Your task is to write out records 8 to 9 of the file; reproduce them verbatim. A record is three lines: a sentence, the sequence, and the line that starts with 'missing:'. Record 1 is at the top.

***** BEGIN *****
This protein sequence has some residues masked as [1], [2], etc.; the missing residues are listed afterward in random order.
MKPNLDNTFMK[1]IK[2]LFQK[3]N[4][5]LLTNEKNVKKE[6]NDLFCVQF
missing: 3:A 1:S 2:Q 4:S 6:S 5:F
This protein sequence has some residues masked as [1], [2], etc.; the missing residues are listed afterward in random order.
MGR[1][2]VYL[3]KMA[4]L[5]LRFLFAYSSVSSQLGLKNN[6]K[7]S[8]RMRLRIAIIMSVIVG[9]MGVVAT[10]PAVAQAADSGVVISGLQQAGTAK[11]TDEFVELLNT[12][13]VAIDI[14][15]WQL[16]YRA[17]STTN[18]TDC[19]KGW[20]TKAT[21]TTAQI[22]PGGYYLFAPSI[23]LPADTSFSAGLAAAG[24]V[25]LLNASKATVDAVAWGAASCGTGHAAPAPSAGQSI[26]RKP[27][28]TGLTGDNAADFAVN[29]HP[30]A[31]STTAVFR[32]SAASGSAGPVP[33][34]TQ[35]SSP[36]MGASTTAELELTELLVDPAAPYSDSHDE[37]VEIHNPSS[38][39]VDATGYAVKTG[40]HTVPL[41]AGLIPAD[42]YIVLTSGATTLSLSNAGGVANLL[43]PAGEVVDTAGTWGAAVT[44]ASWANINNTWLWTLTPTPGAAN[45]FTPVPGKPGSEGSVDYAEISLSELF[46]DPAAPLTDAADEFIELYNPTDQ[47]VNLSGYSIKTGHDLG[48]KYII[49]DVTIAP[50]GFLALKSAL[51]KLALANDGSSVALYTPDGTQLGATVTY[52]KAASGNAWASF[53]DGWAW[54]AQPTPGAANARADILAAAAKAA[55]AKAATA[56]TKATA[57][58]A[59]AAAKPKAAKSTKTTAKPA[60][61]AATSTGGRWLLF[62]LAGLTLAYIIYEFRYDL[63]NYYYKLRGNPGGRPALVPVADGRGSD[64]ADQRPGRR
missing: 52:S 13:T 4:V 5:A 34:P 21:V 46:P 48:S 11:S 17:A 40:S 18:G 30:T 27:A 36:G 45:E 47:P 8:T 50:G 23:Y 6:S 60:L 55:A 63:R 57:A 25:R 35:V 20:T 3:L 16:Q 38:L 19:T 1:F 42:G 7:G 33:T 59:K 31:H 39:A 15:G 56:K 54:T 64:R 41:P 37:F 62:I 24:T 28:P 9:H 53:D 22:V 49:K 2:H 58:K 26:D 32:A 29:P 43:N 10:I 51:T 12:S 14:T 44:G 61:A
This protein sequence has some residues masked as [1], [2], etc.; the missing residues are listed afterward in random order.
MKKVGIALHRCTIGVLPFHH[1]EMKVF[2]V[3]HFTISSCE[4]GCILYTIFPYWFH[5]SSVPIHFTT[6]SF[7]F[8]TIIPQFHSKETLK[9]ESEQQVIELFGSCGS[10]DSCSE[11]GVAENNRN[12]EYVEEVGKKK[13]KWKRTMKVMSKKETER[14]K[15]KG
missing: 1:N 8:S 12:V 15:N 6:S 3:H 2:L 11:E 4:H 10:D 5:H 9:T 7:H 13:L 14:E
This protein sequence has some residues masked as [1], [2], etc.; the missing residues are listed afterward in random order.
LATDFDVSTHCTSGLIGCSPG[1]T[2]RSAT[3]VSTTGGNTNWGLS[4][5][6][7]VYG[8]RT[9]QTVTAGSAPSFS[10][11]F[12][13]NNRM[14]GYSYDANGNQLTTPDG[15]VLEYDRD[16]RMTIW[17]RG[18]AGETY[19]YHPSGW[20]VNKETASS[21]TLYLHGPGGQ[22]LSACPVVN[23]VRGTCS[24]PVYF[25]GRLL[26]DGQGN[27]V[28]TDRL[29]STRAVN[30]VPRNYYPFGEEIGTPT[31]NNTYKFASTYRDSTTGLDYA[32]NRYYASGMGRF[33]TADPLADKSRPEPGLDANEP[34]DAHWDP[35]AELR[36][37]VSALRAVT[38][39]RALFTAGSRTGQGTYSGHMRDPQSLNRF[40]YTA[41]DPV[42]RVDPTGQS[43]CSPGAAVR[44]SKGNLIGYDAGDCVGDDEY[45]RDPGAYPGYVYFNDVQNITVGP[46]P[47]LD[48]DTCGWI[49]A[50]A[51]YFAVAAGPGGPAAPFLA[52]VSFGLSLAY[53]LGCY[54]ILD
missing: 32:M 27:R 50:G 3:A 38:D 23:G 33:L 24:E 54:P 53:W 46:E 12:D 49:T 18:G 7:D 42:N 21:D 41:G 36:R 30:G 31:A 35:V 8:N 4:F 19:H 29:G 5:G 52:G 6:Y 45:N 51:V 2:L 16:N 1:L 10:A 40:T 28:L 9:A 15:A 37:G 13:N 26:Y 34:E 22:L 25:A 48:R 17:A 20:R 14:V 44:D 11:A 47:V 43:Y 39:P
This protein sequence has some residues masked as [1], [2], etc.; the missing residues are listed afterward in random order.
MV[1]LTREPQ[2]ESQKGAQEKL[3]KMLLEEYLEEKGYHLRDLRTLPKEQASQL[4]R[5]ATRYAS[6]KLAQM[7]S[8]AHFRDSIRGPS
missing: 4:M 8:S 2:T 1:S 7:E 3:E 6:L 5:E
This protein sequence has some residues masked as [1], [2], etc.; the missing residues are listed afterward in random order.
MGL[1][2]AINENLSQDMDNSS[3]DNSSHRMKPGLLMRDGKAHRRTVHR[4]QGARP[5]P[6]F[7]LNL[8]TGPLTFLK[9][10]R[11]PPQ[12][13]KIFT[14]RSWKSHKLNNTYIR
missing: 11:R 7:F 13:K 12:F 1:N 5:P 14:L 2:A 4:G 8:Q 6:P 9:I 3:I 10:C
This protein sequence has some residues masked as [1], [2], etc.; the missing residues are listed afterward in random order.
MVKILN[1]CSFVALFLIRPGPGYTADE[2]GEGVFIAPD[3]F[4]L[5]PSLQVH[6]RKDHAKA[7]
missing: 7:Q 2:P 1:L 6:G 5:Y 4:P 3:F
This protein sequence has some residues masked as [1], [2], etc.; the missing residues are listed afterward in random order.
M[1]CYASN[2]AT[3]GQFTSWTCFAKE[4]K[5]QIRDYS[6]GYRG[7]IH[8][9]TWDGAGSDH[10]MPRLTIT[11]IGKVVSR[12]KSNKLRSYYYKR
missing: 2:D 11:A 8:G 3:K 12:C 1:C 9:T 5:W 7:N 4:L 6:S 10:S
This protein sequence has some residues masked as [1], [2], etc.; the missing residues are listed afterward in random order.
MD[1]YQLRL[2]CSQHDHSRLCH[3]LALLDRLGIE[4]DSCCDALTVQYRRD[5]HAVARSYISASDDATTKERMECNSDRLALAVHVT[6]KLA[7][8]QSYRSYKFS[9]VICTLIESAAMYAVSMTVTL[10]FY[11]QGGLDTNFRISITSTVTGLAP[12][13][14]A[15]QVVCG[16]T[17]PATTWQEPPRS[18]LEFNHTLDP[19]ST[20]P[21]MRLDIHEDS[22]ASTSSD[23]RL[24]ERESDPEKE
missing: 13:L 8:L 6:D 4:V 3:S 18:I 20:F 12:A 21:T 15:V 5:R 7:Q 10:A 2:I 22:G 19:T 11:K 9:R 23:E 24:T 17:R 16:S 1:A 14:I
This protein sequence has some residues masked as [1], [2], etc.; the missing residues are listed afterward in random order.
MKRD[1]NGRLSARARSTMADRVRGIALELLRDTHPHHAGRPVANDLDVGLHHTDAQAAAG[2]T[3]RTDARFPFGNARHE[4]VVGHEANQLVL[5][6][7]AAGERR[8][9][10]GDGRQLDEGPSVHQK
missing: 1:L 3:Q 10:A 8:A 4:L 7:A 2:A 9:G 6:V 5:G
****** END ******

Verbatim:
This protein sequence has some residues masked as [1], [2], etc.; the missing residues are listed afterward in random order.
M[1]CYASN[2]AT[3]GQFTSWTCFAKE[4]K[5]QIRDYS[6]GYRG[7]IH[8][9]TWDGAGSDH[10]MPRLTIT[11]IGKVVSR[12]KSNKLRSYYYKR
missing: 2:D 11:A 8:G 3:K 12:C 1:C 9:T 5:W 7:N 4:L 6:S 10:S
This protein sequence has some residues masked as [1], [2], etc.; the missing residues are listed afterward in random order.
MD[1]YQLRL[2]CSQHDHSRLCH[3]LALLDRLGIE[4]DSCCDALTVQYRRD[5]HAVARSYISASDDATTKERMECNSDRLALAVHVT[6]KLA[7][8]QSYRSYKFS[9]VICTLIESAAMYAVSMTVTL[10]FY[11]QGGLDTNFRISITSTVTGLAP[12][13][14]A[15]QVVCG[16]T[17]PATTWQEPPRS[18]LEFNHTLDP[19]ST[20]P[21]MRLDIHEDS[22]ASTSSD[23]RL[24]ERESDPEKE
missing: 13:L 8:L 6:D 4:V 3:S 18:I 20:F 12:A 21:T 15:V 5:R 7:Q 10:A 2:I 22:G 19:T 11:K 9:R 23:E 24:T 17:R 16:S 1:A 14:I